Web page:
There’s a new sergeant major of the Marine Corps in town as of Friday, but don’t expect a whirlwind of changes anytime soon.
If the mantra of Sgt. Maj. Troy Black, the 19th sergeant major of the Marine Corps, could be summed up, it’s in the popular 1970s Marine Corps recruiting ad: “We don’t promise you a rose garden."
Black told Marine Corps Times in an exclusive interview that Marines shouldn’t expect significant changes to tattoo policies, grooming standards, uniform regulations or re-enlistment incentives: What he’s focused on is the foundation of the Corps and its Marines.
The Corps exists for “a singular purpose” Black said. “The round hitting the target. The Corps is about warfighting.”
And there are certain non-negotiables that make up the identity of the Corps. He said he’s focused on reinforcing those.
“Hands in your pockets,” and other Marine regulations are, “all important stuff, all contribute to warfighting in some way shape or form," Black said.
“Everybody tries to be like the door-kicker," he said. But, “people who end up working in that community find out everyone is not a door-kicker.”
An infantryman and former drill instructor, Black, during his 30 plus years in the Corps, has deployed all over the globe, from Desert Storm to Iraq and Afghanistan to even recent operations against ISIS in support of Operation Inherent Resolve in 2014.
That experience has shaped Black’s view of the Marine Corps, where after 18 years of being embroiled in counterinsurgency operations, it has lost its focus on its sea and maritime roots.
The new Commandant of the Marine Corps Gen. David Berger’s recent planning guidance, which outlines a slew of new policies to reintegrate the Corps with its seafaring roots, isn’t new to Black ― that was simply how the Corps operated before the war on terror.
From about 2005 and on, the Corps “really started getting invested in PTP [pre-deployment training], everybody is wearing desert cammies 24-hours a day, there’s one place we are going to go. If you’re on a MEU [Marine Expeditionary Unit], good luck to you. You’re going to get some.”
That has been the Corps’ routine for almost twenty years as Marines have either flown or been bumped with a Marine Expeditionary Unit into the Middle East, cycle after cycle.
The top Marine’s new guidance is focused on the Corps “re-establishing ourselves as a naval expeditionary force,” which Black told Marine Corps Times is foundational to the Corps and how it operates.
But there are challenges for the Corps ahead as the force gets back to integrating with the Navy and contending with rising peer adversaries across the globe.
The Corps is evolving to address those challenges and to recruit high demand talent in vital fields like cyber, intelligence and long range fires, while striving to retain experienced infantry leaders.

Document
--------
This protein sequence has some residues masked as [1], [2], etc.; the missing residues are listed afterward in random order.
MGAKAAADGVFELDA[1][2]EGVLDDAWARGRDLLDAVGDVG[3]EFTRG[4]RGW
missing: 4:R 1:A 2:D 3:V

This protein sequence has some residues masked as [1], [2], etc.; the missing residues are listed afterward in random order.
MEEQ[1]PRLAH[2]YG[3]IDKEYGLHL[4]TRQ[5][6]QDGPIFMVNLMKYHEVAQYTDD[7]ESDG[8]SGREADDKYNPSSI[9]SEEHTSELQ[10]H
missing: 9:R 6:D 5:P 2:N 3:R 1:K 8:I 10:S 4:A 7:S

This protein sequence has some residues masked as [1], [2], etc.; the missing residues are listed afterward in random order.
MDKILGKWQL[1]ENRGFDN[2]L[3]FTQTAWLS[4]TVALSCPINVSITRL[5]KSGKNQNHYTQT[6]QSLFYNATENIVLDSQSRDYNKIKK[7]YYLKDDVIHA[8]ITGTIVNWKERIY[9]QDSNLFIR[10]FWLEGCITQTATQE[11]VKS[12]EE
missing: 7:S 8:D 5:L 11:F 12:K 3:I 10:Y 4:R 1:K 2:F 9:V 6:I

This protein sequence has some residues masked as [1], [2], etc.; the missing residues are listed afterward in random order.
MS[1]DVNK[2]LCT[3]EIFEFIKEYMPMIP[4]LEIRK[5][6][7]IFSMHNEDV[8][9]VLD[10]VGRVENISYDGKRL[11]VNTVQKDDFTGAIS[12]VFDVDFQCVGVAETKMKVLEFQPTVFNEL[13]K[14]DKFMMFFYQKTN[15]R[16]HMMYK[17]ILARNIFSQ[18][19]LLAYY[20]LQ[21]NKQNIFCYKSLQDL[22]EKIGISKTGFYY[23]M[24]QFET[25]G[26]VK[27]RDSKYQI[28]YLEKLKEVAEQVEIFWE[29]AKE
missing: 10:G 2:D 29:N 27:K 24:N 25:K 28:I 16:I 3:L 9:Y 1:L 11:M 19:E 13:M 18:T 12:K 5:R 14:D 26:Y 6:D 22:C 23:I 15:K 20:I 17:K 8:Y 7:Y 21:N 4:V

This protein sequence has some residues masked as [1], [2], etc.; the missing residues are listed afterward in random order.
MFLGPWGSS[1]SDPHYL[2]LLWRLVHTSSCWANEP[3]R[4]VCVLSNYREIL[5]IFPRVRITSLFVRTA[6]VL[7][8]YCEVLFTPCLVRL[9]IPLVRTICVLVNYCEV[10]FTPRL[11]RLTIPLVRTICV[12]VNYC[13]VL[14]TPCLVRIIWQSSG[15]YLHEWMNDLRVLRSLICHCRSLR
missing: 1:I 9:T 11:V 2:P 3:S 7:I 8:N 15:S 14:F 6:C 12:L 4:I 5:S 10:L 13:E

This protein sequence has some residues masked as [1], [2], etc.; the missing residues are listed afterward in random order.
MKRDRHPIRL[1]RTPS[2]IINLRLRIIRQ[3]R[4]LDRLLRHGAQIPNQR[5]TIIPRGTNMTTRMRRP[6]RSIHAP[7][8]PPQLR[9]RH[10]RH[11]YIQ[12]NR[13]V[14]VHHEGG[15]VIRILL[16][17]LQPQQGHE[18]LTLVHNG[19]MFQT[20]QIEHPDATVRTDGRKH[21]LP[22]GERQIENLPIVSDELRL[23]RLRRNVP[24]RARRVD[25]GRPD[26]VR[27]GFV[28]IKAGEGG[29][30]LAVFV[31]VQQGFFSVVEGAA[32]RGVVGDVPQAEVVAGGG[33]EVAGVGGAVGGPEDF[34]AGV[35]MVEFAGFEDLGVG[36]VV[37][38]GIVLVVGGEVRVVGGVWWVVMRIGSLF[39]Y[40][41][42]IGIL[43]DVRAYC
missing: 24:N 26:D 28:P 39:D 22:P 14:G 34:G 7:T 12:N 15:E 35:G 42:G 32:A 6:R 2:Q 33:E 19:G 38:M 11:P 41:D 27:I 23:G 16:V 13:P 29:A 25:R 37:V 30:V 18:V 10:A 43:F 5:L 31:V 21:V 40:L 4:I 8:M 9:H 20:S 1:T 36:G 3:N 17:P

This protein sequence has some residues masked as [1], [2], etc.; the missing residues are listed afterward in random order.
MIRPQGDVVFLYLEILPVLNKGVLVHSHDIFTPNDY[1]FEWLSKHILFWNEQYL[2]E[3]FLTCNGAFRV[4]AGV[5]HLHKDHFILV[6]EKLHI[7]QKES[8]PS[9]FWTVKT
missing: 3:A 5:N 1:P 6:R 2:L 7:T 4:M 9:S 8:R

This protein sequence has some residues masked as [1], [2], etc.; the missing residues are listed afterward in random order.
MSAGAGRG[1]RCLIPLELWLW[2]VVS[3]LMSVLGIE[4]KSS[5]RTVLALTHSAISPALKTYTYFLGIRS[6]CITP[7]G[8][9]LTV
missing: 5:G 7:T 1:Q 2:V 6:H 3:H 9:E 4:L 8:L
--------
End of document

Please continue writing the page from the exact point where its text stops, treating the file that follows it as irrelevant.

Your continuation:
Often “not enough credit” is given to the citizens who join the services with advanced skills on-hand, and we should “give appreciation” to whom we are enlisting, Black explained.
“We think we have to teach everything from ground zero ― we don’t,” Black said. “My 11-year-old son is more cyber aware than I will ever be.”
And the Corps, Black explained, doesn’t need to throw out its foundation to entice high talented individuals to join in the Corps.
Incentives are important, and the Corps should look at which incentives work, Black said. But, according to Black, exit surveys of departing Marines say it’s not about money.
“Why do people want to join the Marine Corps?" Black asked. “It’s to be a Marine.”
There’s a misconception that talented people suddenly have options they didn’t have before, Black said. He also cautioned the presumption that the Corps loses “all talent because we don’t have some kind of incentive to keep it.”
At the end of the day, the Corps has particular foundations and there’s a set way the Corps does business, Black explained. Even top tier championship winning sports teams will cut star athletes if they don’t conform to the team’s philosophy or routine, Black said.
The Corps wants to keep those Marines who understand and work within the Corps’ way of doing things, Black said.
While Black said his tenure as the sergeant major of the Marine Corps will not focus on new uniform regulations, the Corps is still considering a decision to allow male Marines use of a black umbrella in uniform, according to Marine officials.
Disclosure: Marine Corps Times reporter Shawn Snow served with Sgt. Maj. Troy Black on the 13th Marine Expeditionary Unit in 2005, but both served under separate chains of command.